December 15, 2006
I thought this NYT article about Fadwa Hamdan--a Muslim woman originally from Jordan who, at the age of 39, enlisted in the U.S. Army to become an Arabic translator--was fascinating, as it showed how the military gave Hamdan the self-confidence to overcome some of the handicaps she experienced as a woman due to her faith and her family. But the end of the piece is pretty unexpected--and disturbing.
No Sense In Trying
December 15, 2006
From the looks of things, printouts of the Baker Commission are being used as toilet paper in the White House, and the Bush administration plans more-or-less to stay the current, too-marvelous-for-words course in Iraq: Secretary of State Condoleezza Rice yesterday rejected a bipartisan panel's recommendation that the United States seek the help of Syria and Iran in Iraq, saying the "compensation" required by any deal might be too high. She argued that neither country should need incentives to foster stability in Iraq. Well, who knows?
Equal Opportunity Terror
December 12, 2006
Don't think only men are suicide bombers. So Paula Broadwell breathlessly assures her Boston Globe readers in an article this morning titled, "The growing role of women in terror." Now that women are Ivy League presidents, they have also conquered the mountain in Islam to be able to be real "martyrs," not just wailers who follow the martyrs' funerals from behind. We are back to the proximate female terrorist, the 70 year old Gaza grandmother with 43 grandchildren.
December 11, 2006
A few weeks ago, George Packer argued that if and when the United States finally pulls out of Iraq, the country should offer visas to those Iraqis who collaborated with us during the occupation, seeing as how they'll all be in grave danger when we leave. As an aside, he noted that last year the United States accepted fewer than 200 Iraqi refugees (and looking around, it seems that most of those had applied for admission before the current war).
Is History Useless?
December 10, 2006
by Stanley I. Kutler The only thing we learn from history is we forget it. A Cornell University poll found 44 percent of Americans believe the government should restrict the civil liberties of Muslims. Nearly 30 percent favored requiring Muslims to register with the federal government, and that the government utilize racial profiling. The poll numbers reflected more substantial support for restriction from Republicans and from those who consider themselves "highly religious." Republican voters supported restriction and surveillance efforts two-to-one over Democrats.
Who Can Beat Hillary In '08?
December 10, 2006
Probably you don't read the newspapers that carry the political column of Dick Morris and Eileen McGann. But I do read the New York Post, because I grew up with it when Max Lerner, Murray Kempton, Rose Franzblau, and James Wechsler were its very brainy columnists. (Now I also read the New York Daily News, because my friend Mort Zuckerman owns it.) But back to Dick Morris and Eileen McGann.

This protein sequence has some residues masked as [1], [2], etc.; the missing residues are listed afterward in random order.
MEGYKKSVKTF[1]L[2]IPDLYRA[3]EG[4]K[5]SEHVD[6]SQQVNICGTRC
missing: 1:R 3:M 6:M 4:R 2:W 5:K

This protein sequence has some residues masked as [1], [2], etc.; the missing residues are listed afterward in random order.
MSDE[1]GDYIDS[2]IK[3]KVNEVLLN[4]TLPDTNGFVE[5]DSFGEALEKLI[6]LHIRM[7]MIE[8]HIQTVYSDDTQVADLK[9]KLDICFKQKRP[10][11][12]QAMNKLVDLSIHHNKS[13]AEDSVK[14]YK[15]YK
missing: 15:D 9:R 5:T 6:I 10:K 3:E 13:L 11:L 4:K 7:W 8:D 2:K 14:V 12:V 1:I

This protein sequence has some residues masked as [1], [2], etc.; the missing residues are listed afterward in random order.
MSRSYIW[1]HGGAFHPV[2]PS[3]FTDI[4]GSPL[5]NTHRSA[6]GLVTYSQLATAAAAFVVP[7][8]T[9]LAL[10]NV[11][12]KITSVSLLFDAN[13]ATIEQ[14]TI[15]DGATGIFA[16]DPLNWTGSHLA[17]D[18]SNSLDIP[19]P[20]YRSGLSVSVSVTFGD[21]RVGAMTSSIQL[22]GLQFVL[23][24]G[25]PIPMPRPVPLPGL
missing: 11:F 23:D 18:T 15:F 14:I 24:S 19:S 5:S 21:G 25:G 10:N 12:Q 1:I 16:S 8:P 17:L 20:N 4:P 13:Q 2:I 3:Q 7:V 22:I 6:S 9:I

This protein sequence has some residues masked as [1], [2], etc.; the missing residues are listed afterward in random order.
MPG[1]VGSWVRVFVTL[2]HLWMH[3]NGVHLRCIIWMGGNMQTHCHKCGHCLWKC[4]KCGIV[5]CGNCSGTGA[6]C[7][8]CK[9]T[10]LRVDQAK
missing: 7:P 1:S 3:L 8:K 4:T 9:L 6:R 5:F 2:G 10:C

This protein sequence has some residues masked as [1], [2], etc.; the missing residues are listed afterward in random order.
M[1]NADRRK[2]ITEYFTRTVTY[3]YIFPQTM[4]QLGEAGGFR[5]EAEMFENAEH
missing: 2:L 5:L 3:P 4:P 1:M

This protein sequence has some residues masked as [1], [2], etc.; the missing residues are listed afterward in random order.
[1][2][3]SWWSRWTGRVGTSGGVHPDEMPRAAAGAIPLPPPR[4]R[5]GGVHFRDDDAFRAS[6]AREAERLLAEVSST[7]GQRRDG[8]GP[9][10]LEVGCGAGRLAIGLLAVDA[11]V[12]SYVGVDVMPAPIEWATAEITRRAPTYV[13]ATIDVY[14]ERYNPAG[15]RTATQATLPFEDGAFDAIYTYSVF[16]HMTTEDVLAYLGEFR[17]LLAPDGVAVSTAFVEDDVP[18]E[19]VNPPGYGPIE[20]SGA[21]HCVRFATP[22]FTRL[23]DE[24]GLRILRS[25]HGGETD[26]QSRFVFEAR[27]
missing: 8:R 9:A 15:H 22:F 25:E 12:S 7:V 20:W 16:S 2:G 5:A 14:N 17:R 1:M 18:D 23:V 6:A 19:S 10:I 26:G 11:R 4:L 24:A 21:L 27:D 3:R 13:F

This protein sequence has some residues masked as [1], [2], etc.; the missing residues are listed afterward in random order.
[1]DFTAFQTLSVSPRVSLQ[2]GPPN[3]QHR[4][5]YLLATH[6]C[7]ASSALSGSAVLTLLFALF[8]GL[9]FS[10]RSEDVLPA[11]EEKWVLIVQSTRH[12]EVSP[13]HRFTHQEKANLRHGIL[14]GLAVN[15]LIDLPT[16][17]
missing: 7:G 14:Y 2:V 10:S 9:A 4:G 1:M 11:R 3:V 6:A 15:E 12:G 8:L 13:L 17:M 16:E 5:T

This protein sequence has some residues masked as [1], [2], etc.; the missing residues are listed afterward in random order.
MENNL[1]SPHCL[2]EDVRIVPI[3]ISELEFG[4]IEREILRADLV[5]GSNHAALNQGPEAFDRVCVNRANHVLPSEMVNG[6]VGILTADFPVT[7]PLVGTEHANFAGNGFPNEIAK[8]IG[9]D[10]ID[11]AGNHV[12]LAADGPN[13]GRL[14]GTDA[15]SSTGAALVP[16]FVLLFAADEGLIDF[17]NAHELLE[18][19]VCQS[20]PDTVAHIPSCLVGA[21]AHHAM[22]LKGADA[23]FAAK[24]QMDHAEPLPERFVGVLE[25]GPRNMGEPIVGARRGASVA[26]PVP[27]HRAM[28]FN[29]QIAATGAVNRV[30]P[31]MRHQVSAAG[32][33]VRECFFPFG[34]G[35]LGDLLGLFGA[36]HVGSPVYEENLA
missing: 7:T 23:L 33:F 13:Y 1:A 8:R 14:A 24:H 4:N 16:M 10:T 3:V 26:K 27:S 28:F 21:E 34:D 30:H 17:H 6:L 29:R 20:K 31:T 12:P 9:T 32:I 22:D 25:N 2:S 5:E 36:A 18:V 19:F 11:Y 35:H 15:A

December 08, 2006
A post-script thought: The Shia and Sunnis of Iraq are slaughtering each other daily in bombings, suicide bombings, shootouts, executions, mutilations, decapitations. Now, Thursday's New York Times had no report of such incidents the day before. But please don't believe that these killings have passed into history. It's just that the Times and other elite media were so giddy about James Baker's 79 ideas for how to end the war that maybe they forgot that the combatants and their clerical commanders really don't care a fig what the commissioners think.
What's New In The Baker-hamilton Report?
December 06, 2006
by Richard Stern The long-awaited Baker-Hamilton report is out, all 160 pages of it. It was introduced by a news conference presided over by James Baker with his familiar mix of witty condescension ("we has-beens") and aristo impatience (telling a reporter he could answer his question but "as it's answered in the Report it would be a waste of time"). Baker's co-chair, Lee Hamilton, the icon of gravitas, came close to the brink of pompous, if not senile garrulity.
December 05, 2006
It's fun, if predictable, when pundits make bad analogies between current political trends and historical circumstances. But White House stenographer Fred Barnes's book review in the new Weekly Standard sets a high (low?) water mark. The book under discussion is Jennifer Weber's history of slavery-friendly Northern Democrats who opposed Lincoln's war policy, known as Copperheads. Here's Barnes: They undermined the war wherever they could. ... More broadly, the antiwar faction's vituperative opposition hurt the ability of the Union army to carry out the war effectively. ...
The Wisdom Of Robert Gates
December 05, 2006
During his Senate Armed Services Committee confirmation hearing today, one of Defense Secretary nominee Robert Gates' most telling exchanges was with Democratic Senator Robert Byrd of West Virginia. In it, Gates came very close to endorsing the view of Iraq war critics that the Bush administration should have focused on Osama Bin Laden rather than Saddam Hussein. He also expressed extreme reluctance about going to war with Iran, or for that matter, Syria.